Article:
Narcissism is an exaggerated sense of self. The term comes from the name of a character in a Greek myth, Narcissus, who fell in love with his own image (reflection) in the water. Obviously this kind of self-adoration creates many problems for those who suffer from this mental illness. This condition was codified by Sigmund Freud and is a much more significant problem than simple self-centeredness or excessive pride.
For a narcissist, other people are only of use in as much as they can feed his narcissistic behaviors. Narcissists are generally haughty and act as if they are perfect, even if they do not really think they are. They rarely have successful long-term relationships, of course, because they are their primary focus in every way. They despise those who refuse to recognize their superiority and flatter those who do in order to keep the attention coming.
Narcissistic rage is a direct response to narcissistic injury. A narcissistic injury, according to Freud, is anything that presents
a perceived threat to a narcissist's self-esteem or self-worth....
These threats or injuries can take many forms, and in Freud's estimation those can begin as early as infancy, when a child (who is the epitome of egocentric and self-absorbed) does not get what it needs or wants.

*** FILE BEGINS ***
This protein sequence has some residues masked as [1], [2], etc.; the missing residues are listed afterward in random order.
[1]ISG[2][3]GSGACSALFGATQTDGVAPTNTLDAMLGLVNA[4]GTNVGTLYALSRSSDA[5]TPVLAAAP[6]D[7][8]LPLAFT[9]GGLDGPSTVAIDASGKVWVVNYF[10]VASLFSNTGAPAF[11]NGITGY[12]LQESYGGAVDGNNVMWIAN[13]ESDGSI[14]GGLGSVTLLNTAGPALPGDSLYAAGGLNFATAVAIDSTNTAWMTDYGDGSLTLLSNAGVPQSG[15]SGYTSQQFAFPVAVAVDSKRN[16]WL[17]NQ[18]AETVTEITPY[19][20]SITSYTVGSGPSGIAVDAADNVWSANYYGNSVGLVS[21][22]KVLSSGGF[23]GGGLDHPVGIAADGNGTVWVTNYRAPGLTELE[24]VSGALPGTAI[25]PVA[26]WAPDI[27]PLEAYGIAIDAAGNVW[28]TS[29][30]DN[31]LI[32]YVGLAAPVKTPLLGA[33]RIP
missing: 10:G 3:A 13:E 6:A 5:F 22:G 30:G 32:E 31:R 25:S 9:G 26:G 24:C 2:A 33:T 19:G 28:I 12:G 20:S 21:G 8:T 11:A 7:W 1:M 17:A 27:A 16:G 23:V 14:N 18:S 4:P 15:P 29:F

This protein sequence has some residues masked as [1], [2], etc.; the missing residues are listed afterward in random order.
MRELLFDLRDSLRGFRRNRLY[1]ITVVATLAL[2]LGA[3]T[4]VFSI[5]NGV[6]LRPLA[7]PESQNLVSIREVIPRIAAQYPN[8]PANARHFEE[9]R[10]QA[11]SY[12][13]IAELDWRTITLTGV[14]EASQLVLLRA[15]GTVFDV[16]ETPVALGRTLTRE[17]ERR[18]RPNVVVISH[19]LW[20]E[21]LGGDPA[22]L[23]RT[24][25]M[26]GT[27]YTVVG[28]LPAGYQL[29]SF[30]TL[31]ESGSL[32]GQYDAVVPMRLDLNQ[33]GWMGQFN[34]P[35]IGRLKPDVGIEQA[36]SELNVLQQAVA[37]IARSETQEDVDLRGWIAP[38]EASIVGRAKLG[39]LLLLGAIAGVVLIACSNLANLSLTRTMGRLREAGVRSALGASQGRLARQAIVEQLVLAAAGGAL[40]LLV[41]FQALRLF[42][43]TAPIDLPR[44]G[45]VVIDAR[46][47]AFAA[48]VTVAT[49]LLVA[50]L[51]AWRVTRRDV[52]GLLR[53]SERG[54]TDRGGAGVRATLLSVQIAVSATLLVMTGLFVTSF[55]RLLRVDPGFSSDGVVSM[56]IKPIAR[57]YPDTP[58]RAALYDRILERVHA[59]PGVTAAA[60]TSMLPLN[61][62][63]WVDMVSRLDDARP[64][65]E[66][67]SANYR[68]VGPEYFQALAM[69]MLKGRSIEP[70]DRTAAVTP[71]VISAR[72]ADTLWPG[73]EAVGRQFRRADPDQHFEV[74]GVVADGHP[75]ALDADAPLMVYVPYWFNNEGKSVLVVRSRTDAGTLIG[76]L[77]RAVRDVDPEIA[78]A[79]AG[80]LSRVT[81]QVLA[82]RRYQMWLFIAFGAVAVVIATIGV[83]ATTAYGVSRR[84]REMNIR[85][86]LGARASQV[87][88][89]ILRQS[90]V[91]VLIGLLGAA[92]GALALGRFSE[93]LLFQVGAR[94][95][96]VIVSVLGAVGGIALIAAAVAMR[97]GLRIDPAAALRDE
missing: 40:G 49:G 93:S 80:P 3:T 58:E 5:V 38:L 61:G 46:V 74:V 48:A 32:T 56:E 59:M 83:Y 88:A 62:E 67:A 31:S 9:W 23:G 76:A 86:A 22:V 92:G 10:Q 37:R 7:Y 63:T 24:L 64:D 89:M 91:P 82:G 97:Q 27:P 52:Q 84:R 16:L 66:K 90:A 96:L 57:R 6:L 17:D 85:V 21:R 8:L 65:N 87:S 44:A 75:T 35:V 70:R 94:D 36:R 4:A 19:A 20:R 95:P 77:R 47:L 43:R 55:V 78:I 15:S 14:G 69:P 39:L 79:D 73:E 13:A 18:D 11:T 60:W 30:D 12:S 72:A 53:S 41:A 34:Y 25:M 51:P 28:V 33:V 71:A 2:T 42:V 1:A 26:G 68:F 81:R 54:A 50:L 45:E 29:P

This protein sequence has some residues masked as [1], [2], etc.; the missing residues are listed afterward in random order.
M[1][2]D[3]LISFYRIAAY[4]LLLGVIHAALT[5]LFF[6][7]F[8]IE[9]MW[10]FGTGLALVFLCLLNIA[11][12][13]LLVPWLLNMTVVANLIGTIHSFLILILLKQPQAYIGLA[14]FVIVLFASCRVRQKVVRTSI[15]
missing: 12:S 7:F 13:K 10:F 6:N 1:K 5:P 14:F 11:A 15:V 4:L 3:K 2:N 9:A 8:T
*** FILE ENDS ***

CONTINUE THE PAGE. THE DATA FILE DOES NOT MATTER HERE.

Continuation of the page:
Narcissistic rage is different than more mature aggression. Because the narcissist has not developed emotionally beyond the self, because the
very structure of the self itself is enfeebled in the narcissist, their rage cannot flower into real assertiveness, and they are left instead prone to oversensitivity to perceived or imagined narcissistic injuries resulting in narcissistic rage.
One cause of this type of rage is shame due to some kind of failure in the narcissist's life, something that can happen often because this personality type is committed to perfectionism. It is a pseudo-perfectionism, however, since the narcissist continually sets himself up for a manipulated or artificial success.
Narcissistic rage is directed at those who he feels have slighted or somehow injured him; the object of the rage sees the outburst as "incoherent and unjust." In the midst of this kind of rage, the narcissist shouts and proclaims distorted facts or makes all kinds of invalid accusations. Sometimes a narcissist will be so full of hurt and shame that he creates these kinds of opportunnities to give vent to those emotions.
The best cure for a narcissist who experiences these episodic rages is to undergo psychoanalysis where he can get to the root of the narcissistic injury. Once he does, he can relive it and, ideally, achieve a different, more satisfying outcome.
This is a reaction to narcissistic injury and is a perceived threat to a narcissist's self esteem or ego. This continues based on a series of events that includes the range of the rage from mild irritation to serious outbursts including violent attacks. Some believe there are two layers to this rage. One directed to all of the people and another rage directed towards themselves.